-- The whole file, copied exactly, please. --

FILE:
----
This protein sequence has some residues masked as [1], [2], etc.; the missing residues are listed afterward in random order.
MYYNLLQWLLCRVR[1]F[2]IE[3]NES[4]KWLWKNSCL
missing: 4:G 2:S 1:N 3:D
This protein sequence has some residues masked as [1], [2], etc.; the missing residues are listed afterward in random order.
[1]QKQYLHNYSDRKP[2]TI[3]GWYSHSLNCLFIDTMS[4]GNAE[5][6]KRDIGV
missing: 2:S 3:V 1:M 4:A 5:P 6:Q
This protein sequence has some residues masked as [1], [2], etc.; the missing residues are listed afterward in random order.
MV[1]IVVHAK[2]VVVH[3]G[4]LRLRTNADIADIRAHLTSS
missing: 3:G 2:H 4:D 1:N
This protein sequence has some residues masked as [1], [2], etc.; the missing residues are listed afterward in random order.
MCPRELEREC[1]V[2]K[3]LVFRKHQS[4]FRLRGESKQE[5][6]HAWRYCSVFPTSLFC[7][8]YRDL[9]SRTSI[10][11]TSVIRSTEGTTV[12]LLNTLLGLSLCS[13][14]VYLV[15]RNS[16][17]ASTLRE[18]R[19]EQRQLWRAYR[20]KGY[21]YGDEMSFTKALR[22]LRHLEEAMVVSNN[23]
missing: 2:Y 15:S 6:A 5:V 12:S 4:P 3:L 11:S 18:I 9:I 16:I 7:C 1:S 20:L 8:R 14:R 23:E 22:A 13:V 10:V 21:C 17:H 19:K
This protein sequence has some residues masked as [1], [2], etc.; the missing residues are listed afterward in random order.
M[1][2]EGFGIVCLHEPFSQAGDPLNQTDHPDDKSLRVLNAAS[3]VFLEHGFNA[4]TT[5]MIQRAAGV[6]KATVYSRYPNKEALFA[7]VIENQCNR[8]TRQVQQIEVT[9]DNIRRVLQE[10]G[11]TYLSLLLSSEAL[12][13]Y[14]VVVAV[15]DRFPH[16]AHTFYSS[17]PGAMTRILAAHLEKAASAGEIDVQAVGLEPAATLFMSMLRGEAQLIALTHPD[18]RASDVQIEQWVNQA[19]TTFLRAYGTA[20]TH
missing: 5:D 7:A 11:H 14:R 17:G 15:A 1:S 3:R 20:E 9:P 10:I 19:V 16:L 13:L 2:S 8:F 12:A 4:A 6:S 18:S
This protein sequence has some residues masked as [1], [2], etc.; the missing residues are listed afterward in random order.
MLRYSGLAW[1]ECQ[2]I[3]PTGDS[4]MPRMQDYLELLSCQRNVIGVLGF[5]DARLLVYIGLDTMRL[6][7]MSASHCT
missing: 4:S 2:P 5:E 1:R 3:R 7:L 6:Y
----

This protein sequence has some residues masked as [1], [2], etc.; the missing residues are listed afterward in random order.
MYYNLLQWLLCRVR[1]F[2]IE[3]NES[4]KWLWKNSCL
missing: 4:G 2:S 1:N 3:D
This protein sequence has some residues masked as [1], [2], etc.; the missing residues are listed afterward in random order.
[1]QKQYLHNYSDRKP[2]TI[3]GWYSHSLNCLFIDTMS[4]GNAE[5][6]KRDIGV
missing: 2:S 3:V 1:M 4:A 5:P 6:Q
This protein sequence has some residues masked as [1], [2], etc.; the missing residues are listed afterward in random order.
MV[1]IVVHAK[2]VVVH[3]G[4]LRLRTNADIADIRAHLTSS
missing: 3:G 2:H 4:D 1:N
This protein sequence has some residues masked as [1], [2], etc.; the missing residues are listed afterward in random order.
MCPRELEREC[1]V[2]K[3]LVFRKHQS[4]FRLRGESKQE[5][6]HAWRYCSVFPTSLFC[7][8]YRDL[9]SRTSI[10][11]TSVIRSTEGTTV[12]LLNTLLGLSLCS[13][14]VYLV[15]RNS[16][17]ASTLRE[18]R[19]EQRQLWRAYR[20]KGY[21]YGDEMSFTKALR[22]LRHLEEAMVVSNN[23]
missing: 2:Y 15:S 6:A 5:V 12:S 4:P 3:L 11:S 18:I 9:I 16:I 7:C 1:S 20:L 8:R 14:R 23:E 22:A 13:V 10:V 21:C 17:H 19:K
This protein sequence has some residues masked as [1], [2], etc.; the missing residues are listed afterward in random order.
M[1][2]EGFGIVCLHEPFSQAGDPLNQTDHPDDKSLRVLNAAS[3]VFLEHGFNA[4]TT[5]MIQRAAGV[6]KATVYSRYPNKEALFA[7]VIENQCNR[8]TRQVQQIEVT[9]DNIRRVLQE[10]G[11]TYLSLLLSSEAL[12][13]Y[14]VVVAV[15]DRFPH[16]AHTFYSS[17]PGAMTRILAAHLEKAASAGEIDVQAVGLEPAATLFMSMLRGEAQLIALTHPD[18]RASDVQIEQWVNQA[19]TTFLRAYGTA[20]TH
missing: 5:D 7:A 11:H 14:R 17:G 15:A 1:S 3:R 20:E 9:P 10:I 19:V 16:L 13:L 2:S 8:F 12:A 4:A 6:S 18:S
This protein sequence has some residues masked as [1], [2], etc.; the missing residues are listed afterward in random order.
MLRYSGLAW[1]ECQ[2]I[3]PTGDS[4]MPRMQDYLELLSCQRNVIGVLGF[5]DARLLVYIGLDTMRL[6][7]MSASHCT
missing: 4:S 2:P 5:E 1:R 3:R 7:L 6:Y